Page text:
SYDNEY WHITE – Amanda Bynes in a college fairy tale. Features Dopey, Cokey, Roofy, Cheney, Bong, Animal, and Ryan Seacrest.
ELIZABETH: THE GOLDEN AGE – Sequel to ELIZABETH. She’s back and this time she’s pissed!!
HEARTBREAK KID – Farrelly Brothers remake of the 1972 film, obliterating it, removing any nuance, satire, and substance. I refuse to see it.
THE DARJEELING LIMITED – The title says it all.
DECEMBER BOYS – Daniel Radcliffe gets laid for the first time in Australia. In the sequel he will go up on his girlfriend.
GONE BABY GONE – No, not the sequel to RUN, FATBOY, RUN. A Dennis Lehane novel given the “Affleck touch”. Written and directed by Ben, starring Casey. Hopefully it's not PROJECT GREENLIGHT featuring its creator.
SAW IV – This time Jigsaw takes a job as a Benihana chef.
More tomorrow including a romantic comedy set during the Black Plague. I know what you're thinking, "Shit! There goes my spec script!"
Monday, August 20, 2007
Here are some scenes from THE MARY TYLER MOORE SHOW written by Treva Silverman. These are from her first drafts. For those not familiar with the show, Mary's friends are Rhoda (Valerie Harper), Phyllis (Cloris Leachman), and her boss is Lou Grant (Ed Asner).
Rhoda, who has been dieting for months, has just returned from a meeting at Weight Losers and is telling Mary about it.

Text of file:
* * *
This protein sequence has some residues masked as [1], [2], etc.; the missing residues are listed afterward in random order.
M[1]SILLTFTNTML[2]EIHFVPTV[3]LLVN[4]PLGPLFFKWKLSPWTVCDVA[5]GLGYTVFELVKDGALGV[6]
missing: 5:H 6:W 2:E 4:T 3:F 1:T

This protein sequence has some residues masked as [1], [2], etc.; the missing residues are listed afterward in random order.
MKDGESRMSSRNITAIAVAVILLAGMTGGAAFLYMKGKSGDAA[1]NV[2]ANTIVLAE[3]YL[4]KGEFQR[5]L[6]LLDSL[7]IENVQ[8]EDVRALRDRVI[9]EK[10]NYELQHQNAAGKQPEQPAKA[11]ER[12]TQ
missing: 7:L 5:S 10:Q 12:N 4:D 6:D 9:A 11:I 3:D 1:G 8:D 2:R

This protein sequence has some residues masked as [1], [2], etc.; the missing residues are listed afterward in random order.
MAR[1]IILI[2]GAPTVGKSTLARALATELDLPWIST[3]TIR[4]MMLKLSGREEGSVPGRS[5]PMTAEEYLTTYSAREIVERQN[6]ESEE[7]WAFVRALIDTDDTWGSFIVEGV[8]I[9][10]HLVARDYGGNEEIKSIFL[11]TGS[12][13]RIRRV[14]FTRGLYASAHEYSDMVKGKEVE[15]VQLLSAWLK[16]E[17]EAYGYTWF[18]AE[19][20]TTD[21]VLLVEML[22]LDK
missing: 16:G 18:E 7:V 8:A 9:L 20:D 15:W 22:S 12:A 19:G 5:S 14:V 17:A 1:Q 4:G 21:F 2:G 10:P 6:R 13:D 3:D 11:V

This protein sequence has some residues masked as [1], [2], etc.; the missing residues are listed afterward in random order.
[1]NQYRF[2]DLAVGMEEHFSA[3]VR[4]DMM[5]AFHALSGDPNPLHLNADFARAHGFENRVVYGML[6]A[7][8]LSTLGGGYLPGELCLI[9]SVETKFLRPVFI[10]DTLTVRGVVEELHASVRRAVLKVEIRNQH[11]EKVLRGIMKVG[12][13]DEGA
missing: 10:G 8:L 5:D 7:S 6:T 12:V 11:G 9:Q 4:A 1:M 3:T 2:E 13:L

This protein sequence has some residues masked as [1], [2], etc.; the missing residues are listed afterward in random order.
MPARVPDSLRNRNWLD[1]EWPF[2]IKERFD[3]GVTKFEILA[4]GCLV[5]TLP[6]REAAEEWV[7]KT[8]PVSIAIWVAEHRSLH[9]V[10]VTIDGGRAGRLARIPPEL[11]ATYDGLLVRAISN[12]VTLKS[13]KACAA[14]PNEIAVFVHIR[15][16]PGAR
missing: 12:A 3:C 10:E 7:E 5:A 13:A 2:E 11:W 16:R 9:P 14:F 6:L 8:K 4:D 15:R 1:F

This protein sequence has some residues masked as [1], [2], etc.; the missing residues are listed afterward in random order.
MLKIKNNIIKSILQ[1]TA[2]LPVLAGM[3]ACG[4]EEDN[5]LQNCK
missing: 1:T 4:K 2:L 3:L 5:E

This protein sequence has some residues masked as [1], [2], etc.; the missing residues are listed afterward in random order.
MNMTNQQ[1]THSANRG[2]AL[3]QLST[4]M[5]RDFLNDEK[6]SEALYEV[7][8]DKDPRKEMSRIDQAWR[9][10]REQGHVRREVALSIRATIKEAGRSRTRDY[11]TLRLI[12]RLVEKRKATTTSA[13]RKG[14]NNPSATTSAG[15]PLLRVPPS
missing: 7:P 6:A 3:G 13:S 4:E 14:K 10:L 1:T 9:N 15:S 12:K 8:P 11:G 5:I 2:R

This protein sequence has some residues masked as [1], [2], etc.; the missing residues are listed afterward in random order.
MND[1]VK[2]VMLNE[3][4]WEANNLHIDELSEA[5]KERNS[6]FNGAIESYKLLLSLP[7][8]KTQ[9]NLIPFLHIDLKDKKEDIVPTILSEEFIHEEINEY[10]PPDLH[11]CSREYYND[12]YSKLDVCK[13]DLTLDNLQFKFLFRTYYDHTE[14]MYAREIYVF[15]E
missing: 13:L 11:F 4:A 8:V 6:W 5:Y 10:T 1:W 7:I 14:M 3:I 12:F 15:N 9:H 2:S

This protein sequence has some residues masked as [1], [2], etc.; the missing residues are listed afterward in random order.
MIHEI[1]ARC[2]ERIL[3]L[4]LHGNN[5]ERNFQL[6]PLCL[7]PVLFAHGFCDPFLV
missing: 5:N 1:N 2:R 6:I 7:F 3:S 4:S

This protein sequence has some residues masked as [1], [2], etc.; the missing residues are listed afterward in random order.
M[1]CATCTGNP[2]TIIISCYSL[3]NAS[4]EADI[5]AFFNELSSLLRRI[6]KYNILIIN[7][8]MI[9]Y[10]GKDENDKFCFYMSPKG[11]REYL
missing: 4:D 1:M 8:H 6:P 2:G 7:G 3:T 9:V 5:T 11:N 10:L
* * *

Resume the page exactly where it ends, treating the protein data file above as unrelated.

INT. MARY’S APT. - NIGHT
So there was this big event tonight. Once a month the group leader announces how much combined weight all the Weight Loser groups lost in the whole city. And you know how much we dropped this month? Nine thousand, three hundred and thirty three pounds.
More than nine thousand pounds. I don’t really like to dwell on it, actually. I mean, if you took all that fat and shaped it around, kind of, you could make over six hundred strange little people –- six hundred mushy little round things. Who need a lot of muscle toning.
(As Rhoda's saying this, Mary unthinkingly starts unwrapping a candy bar. Suddenly she stops, flustered, uncertain what to do.)
No. Look, I mean, you have a right to live, too. And I have to learn how to deal with the….candy area of life. I can’t expect the whole world to stop what they're doing and survive on cottage cheese, now, can I? (A slight, almost imperceptible licking of her lips; plaintively) Mair, what does chocolate taste like?
Taste like? Really?
Yeah…Tell me…and don’t hold anything back.
(taking a bite) Well…uh…well, it tastes…dark….
(a little involuntary moan emanates from her throat; embarrassed) Oh, sorry….(dreamily) Yeah…dark…right…it’s dark and…textury…and richly smooth, right?
Well, yes…in a way…
(a far-off gaze) What about almonds? Does it have almonds?
(hesitantly) A few…
Oh, good, I love almonds! Are you eating an almond right now?
Uh, yes. Rhoda --
(Mary, self-conscious, turns a little away. Rhoda follows her, mesmerized. Finally Mary finishes the candy bar as Rhoda lives along with each bite.)
(sighs) Oh, Mary…that was the best candy bar I ever watched. (Hopefully) You know what I feel in the mood for? Why don’t you have some butter pecan ice cream right now?
No, I don’t think so. (doubtfully) Thanks.
Lou and Mary are in Mary’s apartment, talking.
INT. MARY’S APT. – NIGHT
(There’s a knock at the door. Phyllis bursts in. She’s wearing a very glamorous long dress.)